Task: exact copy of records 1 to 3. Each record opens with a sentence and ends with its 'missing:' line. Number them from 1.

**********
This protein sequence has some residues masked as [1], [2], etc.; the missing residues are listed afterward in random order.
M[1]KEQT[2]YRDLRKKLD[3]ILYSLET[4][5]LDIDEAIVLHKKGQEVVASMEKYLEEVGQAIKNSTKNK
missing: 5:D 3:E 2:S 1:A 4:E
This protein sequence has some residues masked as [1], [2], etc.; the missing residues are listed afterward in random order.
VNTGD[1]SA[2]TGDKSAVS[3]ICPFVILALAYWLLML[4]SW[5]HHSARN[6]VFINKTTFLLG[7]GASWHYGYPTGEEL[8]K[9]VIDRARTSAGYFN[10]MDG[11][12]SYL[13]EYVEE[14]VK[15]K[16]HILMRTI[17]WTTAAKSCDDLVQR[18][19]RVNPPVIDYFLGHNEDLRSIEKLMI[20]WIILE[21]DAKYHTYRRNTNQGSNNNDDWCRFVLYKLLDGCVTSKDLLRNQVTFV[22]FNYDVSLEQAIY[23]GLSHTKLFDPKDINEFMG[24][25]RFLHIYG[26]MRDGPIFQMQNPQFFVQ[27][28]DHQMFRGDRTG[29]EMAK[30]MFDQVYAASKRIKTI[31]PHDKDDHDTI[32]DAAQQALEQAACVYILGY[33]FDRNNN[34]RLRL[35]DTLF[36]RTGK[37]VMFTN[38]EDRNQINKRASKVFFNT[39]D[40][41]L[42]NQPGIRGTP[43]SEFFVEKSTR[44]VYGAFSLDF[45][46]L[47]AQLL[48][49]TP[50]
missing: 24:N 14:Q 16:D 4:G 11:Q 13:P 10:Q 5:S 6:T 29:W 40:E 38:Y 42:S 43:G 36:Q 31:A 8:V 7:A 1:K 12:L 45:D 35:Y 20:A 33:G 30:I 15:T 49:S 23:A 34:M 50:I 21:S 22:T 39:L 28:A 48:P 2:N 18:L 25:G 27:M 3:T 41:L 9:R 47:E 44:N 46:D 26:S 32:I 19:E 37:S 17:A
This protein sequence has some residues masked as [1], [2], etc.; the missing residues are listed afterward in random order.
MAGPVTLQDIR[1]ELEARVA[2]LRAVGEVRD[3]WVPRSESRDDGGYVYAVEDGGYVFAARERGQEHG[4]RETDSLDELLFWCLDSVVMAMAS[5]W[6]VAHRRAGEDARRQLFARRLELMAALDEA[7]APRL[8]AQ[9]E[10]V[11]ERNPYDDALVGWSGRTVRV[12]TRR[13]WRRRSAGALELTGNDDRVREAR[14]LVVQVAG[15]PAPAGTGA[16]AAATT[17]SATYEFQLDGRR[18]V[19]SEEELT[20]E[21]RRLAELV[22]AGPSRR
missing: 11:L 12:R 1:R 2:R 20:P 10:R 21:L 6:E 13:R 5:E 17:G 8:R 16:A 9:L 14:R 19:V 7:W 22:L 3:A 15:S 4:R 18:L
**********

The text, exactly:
This protein sequence has some residues masked as [1], [2], etc.; the missing residues are listed afterward in random order.
M[1]KEQT[2]YRDLRKKLD[3]ILYSLET[4][5]LDIDEAIVLHKKGQEVVASMEKYLEEVGQAIKNSTKNK
missing: 5:D 3:E 2:S 1:A 4:E
This protein sequence has some residues masked as [1], [2], etc.; the missing residues are listed afterward in random order.
VNTGD[1]SA[2]TGDKSAVS[3]ICPFVILALAYWLLML[4]SW[5]HHSARN[6]VFINKTTFLLG[7]GASWHYGYPTGEEL[8]K[9]VIDRARTSAGYFN[10]MDG[11][12]SYL[13]EYVEE[14]VK[15]K[16]HILMRTI[17]WTTAAKSCDDLVQR[18][19]RVNPPVIDYFLGHNEDLRSIEKLMI[20]WIILE[21]DAKYHTYRRNTNQGSNNNDDWCRFVLYKLLDGCVTSKDLLRNQVTFV[22]FNYDVSLEQAIY[23]GLSHTKLFDPKDINEFMG[24][25]RFLHIYG[26]MRDGPIFQMQNPQFFVQ[27][28]DHQMFRGDRTG[29]EMAK[30]MFDQVYAASKRIKTI[31]PHDKDDHDTI[32]DAAQQALEQAACVYILGY[33]FDRNNN[34]RLRL[35]DTLF[36]RTGK[37]VMFTN[38]EDRNQINKRASKVFFNT[39]D[40][41]L[42]NQPGIRGTP[43]SEFFVEKSTR[44]VYGAFSLDF[45][46]L[47]AQLL[48][49]TP[50]
missing: 24:N 14:Q 16:D 4:G 11:Q 13:P 10:Q 5:S 6:T 29:W 40:E 38:Y 42:S 43:G 36:Q 31:A 8:V 7:A 1:K 12:L 45:D 35:Y 20:A 33:G 30:I 15:T 49:S 23:A 34:M 50:I 21:S 22:T 39:L 28:A 48:P 2:N 18:L 25:G 27:M 3:T 41:L 9:R 47:E 44:N 46:D 26:S 32:I 19:E 37:S 17:A
This protein sequence has some residues masked as [1], [2], etc.; the missing residues are listed afterward in random order.
MAGPVTLQDIR[1]ELEARVA[2]LRAVGEVRD[3]WVPRSESRDDGGYVYAVEDGGYVFAARERGQEHG[4]RETDSLDELLFWCLDSVVMAMAS[5]W[6]VAHRRAGEDARRQLFARRLELMAALDEA[7]APRL[8]AQ[9]E[10]V[11]ERNPYDDALVGWSGRTVRV[12]TRR[13]WRRRSAGALELTGNDDRVREAR[14]LVVQVAG[15]PAPAGTGA[16]AAATT[17]SATYEFQLDGRR[18]V[19]SEEELT[20]E[21]RRLAELV[22]AGPSRR
missing: 11:L 12:R 1:R 2:R 20:P 10:R 21:L 6:E 13:R 5:E 17:G 8:R 16:A 9:L 14:R 19:V 7:W 22:L 3:A 15:S 4:R 18:L